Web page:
Solar wind and radiation are responsible for stripping away the ancient Martian atmosphere, transforming Mars from a planet that could have supported life billions of years ago into the frigid Red Planet we see today, according to new results from NASA's MAVEN spacecraft.
"We've determined that most of the gas ever present in the Mars atmosphere has been lost to space," said Bruce Jakosky, principal investigator for the Mars Atmosphere and Volatile Evolution Mission (MAVEN), University of Colorado in Boulder. "The team made this determination from the latest result, which reveals that about 65 percent of the argon that was ever in the atmosphere has been lost to space."
In 2015, MAVEN team members had previously announced results showing that atmospheric gas was being lost to space and that described the processes by which atmosphere was being stripped away. The present analysis uses measurements of today's atmosphere to give the first estimate of how much gas has been removed through time.
Liquid water, essential for life, is not stable on the Red Planet's surface today because the atmosphere is too cold and thin to support it. However, evidence such as features resembling dry riverbeds and minerals that only form in the presence of liquid water indicates the ancient Martian climate was much different – warm enough for water to flow on the surface for extended periods.
There are many ways a planet can lose some of its atmosphere. For example, chemical reactions can lock gas away in surface rocks, or an atmosphere can be eroded by radiation and a stellar wind from a planet's parent star. The new result reveals that solar wind and radiation were responsible for most of the atmospheric loss on Mars, and the depletion was enough to transform the Martian climate. The solar wind is a thin stream of electrically conducting gas constantly blowing out from the surface of the sun.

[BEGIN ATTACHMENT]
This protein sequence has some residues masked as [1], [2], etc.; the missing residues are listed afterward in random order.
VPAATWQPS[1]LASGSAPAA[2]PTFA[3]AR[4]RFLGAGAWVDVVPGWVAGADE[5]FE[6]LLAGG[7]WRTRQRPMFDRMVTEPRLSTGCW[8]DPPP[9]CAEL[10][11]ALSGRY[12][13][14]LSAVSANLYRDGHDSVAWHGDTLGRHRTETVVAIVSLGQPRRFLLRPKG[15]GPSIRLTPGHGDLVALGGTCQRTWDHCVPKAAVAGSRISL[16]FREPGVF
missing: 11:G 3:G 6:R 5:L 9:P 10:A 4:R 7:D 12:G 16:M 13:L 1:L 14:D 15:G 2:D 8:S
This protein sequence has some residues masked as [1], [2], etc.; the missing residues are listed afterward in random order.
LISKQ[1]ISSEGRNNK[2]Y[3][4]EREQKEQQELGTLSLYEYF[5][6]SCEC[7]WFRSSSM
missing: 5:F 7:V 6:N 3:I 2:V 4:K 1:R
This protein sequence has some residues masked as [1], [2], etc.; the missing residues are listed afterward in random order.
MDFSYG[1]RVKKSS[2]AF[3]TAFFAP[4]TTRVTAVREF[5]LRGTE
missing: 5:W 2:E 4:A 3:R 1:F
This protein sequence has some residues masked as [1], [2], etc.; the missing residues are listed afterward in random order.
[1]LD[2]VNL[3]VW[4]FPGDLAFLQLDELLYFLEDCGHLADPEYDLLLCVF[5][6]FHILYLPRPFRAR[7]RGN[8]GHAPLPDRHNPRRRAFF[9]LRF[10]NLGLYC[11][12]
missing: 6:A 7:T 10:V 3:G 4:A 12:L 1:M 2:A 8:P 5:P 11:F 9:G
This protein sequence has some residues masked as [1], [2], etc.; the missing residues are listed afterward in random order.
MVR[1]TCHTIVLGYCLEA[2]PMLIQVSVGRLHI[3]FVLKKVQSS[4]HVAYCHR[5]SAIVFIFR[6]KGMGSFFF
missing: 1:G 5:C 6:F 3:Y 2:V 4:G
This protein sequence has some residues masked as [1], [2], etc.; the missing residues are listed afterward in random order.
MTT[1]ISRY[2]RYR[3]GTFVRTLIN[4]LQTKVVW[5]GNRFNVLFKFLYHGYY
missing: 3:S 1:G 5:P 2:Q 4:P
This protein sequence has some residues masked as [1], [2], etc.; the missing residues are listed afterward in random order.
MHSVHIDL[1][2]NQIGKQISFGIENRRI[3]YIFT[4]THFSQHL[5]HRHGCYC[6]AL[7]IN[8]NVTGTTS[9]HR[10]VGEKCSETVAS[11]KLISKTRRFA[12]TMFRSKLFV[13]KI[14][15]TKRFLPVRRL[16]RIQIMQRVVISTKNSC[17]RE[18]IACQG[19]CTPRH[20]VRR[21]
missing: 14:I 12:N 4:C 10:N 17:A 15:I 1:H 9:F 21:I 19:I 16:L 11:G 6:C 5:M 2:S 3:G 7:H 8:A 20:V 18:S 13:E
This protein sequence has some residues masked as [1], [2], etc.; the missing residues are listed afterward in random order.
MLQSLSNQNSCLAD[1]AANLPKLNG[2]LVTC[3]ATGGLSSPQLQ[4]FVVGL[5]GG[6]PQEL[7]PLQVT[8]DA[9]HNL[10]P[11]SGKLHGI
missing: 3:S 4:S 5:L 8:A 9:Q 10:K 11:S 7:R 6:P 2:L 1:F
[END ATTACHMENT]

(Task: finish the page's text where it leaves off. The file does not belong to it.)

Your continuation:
Our early Sun had far more intense ultraviolet radiation and solar wind than today, so atmospheric loss by these processes was likely much greater in Mars' history. According to the team, these processes may have been the dominant ones controlling the planet's climate and habitability. It's possible microbial life could have existed at the surface early in Mars’ history. As the planet cooled off and dried up, any life could have been driven underground or forced into rare surface oases.
ABOVE IMAGE: This artist’s concept depicts the early Martian environment (right) – believed to contain liquid water and a thicker atmosphere – versus the cold, dry environment seen at Mars today (left). NASA's Mars Atmosphere and Volatile Evolution is in orbit of the Red Planet to study its upper atmosphere, ionosphere and interactions with the sun and solar wind. Credit: NASA’s Goddard Space Flight Center.
Video credit and article source: NASA